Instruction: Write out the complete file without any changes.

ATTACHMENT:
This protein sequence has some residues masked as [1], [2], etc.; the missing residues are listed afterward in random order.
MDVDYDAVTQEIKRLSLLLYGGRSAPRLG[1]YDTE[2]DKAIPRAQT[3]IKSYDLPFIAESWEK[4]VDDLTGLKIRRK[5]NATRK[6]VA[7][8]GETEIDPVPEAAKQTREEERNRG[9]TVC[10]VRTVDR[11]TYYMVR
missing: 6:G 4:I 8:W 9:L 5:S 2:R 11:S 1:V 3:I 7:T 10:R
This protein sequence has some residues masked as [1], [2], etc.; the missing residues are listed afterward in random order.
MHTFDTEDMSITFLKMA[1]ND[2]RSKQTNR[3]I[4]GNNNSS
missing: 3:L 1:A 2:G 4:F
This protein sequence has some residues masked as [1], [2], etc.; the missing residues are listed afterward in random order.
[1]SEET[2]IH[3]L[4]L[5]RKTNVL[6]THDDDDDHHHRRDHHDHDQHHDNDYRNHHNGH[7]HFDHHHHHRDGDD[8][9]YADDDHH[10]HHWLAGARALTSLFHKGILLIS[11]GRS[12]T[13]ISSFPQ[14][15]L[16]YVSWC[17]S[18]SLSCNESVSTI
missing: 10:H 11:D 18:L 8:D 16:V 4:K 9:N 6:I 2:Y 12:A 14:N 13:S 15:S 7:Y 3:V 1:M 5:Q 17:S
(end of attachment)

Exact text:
This protein sequence has some residues masked as [1], [2], etc.; the missing residues are listed afterward in random order.
MDVDYDAVTQEIKRLSLLLYGGRSAPRLG[1]YDTE[2]DKAIPRAQT[3]IKSYDLPFIAESWEK[4]VDDLTGLKIRRK[5]NATRK[6]VA[7][8]GETEIDPVPEAAKQTREEERNRG[9]TVC[10]VRTVDR[11]TYYMVR
missing: 6:G 4:I 8:W 9:L 5:S 2:R 11:S 1:V 3:I 7:T 10:R
This protein sequence has some residues masked as [1], [2], etc.; the missing residues are listed afterward in random order.
MHTFDTEDMSITFLKMA[1]ND[2]RSKQTNR[3]I[4]GNNNSS
missing: 3:L 1:A 2:G 4:F
This protein sequence has some residues masked as [1], [2], etc.; the missing residues are listed afterward in random order.
[1]SEET[2]IH[3]L[4]L[5]RKTNVL[6]THDDDDDHHHRRDHHDHDQHHDNDYRNHHNGH[7]HFDHHHHHRDGDD[8][9]YADDDHH[10]HHWLAGARALTSLFHKGILLIS[11]GRS[12]T[13]ISSFPQ[14][15]L[16]YVSWC[17]S[18]SLSCNESVSTI
missing: 10:H 11:D 18:L 8:D 16:V 4:K 9:N 6:I 2:Y 12:A 14:N 13:S 15:S 7:Y 3:V 1:M 5:Q 17:S